The center offers hands-on access to a multitude of scientific equipment, including an electron microscope, an X-Ray diffraction machine used for measuring nano particles, and much more.
The AARC is available to all students and faculty. The facility has the only Local Electrode Atom Probe on a campus in the Southeast. The probe provides a 3D rendering of materials at the atomic scale.
Alabama is the place for quality courses in all fields of study – science, law, engineering, business; the list goes on. It’s also got some fun classes, too. Indoor Rock Climbing is available for students who want to understand the proper techniques involved.
The course, offered by the kinesiology department, helps students understand and demonstrate proper risk management and safety techniques, and proper technical skills.
Other courses available include yoga, soccer, basketball, golf, softball, tennis, volleyball, water aerobics and racquetball, to name a few.
Got Meals?/Food pantry
The Got Meals program allows students to donate meals from their dining plan to other students facing economic hardship. Donated meals are given out on an as-needed basis. Donations and requests may be taken and given throughout the year.
Student Care and Well Being runs a food pantry to aid students. Financial donations can also be made. More information can be found on these programs at bamacares.sa.ua.edu.
The campus has a beautiful man-made lake behind the Lakeside Dining Hall. The lake is surrounded by benches and observation areas to view fish and turtles and ducks that inhabit the area.
Those walking along the path next to the Math and Science Education Building are sure to notice the small enclosed cemetery. The gravesite is the final resting place for enslaved people Jack Rudolph (1791-1846) and William “Boysey” Brown (1838-1846), and student William J. Crawford (died 1844).
Rudolph and Brown were slaves owned by UA and faculty members. The University honored them in 2004. “The Faculty Senate apologized for their predecessors’ role in the institution of slavery,” is written on a plaque next to the gravesite.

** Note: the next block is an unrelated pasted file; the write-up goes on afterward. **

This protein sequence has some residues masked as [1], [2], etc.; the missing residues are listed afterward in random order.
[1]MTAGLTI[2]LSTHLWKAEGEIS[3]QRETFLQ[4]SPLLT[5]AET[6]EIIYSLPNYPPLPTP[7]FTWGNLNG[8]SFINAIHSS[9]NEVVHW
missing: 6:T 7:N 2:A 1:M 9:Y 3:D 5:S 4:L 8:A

Help for families
UA’s College of Human Environmental Sciences provide assistance to parents through a variety of programs. New parents are given information about their newborn and access to resources to assist with child development.
A program available for students and faculty is Baby Talk, a community-based playgroup parents with kids age 0-3 years that meets over an eight-week period. The group helps parents navigate development issues and connects parents to form a support system.
The Child Development Center also has the parent resource library, which is open to anyone. Parents can check out children’s books, various resource materials and activity kits.
Gorgas Library is home to the W.S. Hoole Special Collections, an array of rare books, maps, paintings, photos and even furniture.
Among the prized collections is Alexander Gardner’s photographic sketchbook of the Civil War, which is considered the most famous collection of Civil War photographs. There is also a hand-colored lithograph of Cherokee warrior Sequoyah, a silversmith and creator of a Cherokee written alphabet, from a portrait painted by Charles Bird King in 1828.
A Setee (sofa) that belonged to William Rufus King, the shortest-serving Vice President of the U.S. (six weeks in 1853) is displayed in the Hoole lobby.
For those who have trouble with public speaking, Alabama has the place for you. The Speaking Studio at Reese Phifer Hall helps students and faculty improve public speaking, presentation and communication skills.
Like football coaches, staff members break down film to provide feedback of presentations. The studio also works with graduate students delivering research presentations, job interviews, keynote speeches and more. For more information go to https://success.ua.edu/additional-assistance/academic-resources-speaking-studio